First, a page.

They’ve set up their self-proclaimed “ministry” here in Montana, where they preach about the benefits of local eating from a pulpit surrounded by mountains and hayfields. Although they stay busy working their land and home-schooling the two boys, a good portion of Jenny’s time is spent teaching others how to eat locally to promote healthy bodies and a healthy community by supporting local farmers. And they practice what they preach.
“It means consciously paying attention to the season, and then purchasing or raising [the food we eat] ,” Jenny says. “It’s a lifestyle shift, saying ‘I’m going to embrace the plenitude of the season and enjoy the activity that comes with preserving it.’ ”
The effort that goes into each meal has become part of their daily routine. Jenny wakes each morning before dawn to feed the animals, water the garden, and milk the cows. Mark handles the kids in the morning and oversees the cattle operation. Jenny spends an average of two hours a day preparing or harvesting food, either for storage or for their daily meals.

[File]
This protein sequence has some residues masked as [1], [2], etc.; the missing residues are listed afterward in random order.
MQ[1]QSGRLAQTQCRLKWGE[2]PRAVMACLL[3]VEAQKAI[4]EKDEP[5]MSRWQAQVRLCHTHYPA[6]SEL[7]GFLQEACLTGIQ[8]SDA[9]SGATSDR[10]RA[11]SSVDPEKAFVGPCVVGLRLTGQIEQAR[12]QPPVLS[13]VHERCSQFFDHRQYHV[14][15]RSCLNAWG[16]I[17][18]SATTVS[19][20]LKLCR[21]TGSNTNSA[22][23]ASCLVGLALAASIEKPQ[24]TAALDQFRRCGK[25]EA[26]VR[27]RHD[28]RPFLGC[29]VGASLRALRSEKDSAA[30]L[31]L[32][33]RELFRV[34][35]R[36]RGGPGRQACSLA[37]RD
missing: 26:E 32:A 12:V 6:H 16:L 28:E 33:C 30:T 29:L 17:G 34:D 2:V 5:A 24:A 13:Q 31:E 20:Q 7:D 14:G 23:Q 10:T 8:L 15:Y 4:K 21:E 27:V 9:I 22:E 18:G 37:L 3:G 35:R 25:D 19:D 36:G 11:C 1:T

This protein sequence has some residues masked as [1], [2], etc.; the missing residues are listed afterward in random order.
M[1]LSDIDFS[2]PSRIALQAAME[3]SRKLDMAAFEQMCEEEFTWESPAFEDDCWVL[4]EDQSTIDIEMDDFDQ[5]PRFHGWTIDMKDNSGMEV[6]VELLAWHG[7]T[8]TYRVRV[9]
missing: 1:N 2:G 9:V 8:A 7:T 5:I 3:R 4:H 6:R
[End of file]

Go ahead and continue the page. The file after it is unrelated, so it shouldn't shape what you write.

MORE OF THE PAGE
“It’s all about setting aside the time,” Jenny says. “Most people won’t make this lifestyle happen; it’s purely a matter of choice. People choose to sit in front of the TV or shop on eBay. That’s where their life energy goes.”
The Sabos keep up their locavore lifestyle throughout the long Montana winters.
“December through February is not a green time of year,” Jenny explains. “But how did we survive through centuries with no Visqueen greenhouses and before canning? We had crocks of sauerkraut and pickled vegetables.”
The family’s winter diet includes cabbage-based foods that store easily, along with a root cellar full of turnips, carrots, beets, leeks, onions, potatoes, and other root vegetables.
“Our diet is really seasonal,” Mark adds. “We definitely don’t have as much fresh vegetables in the winter, but we have a lot stockpiled in the freezer down at the barn.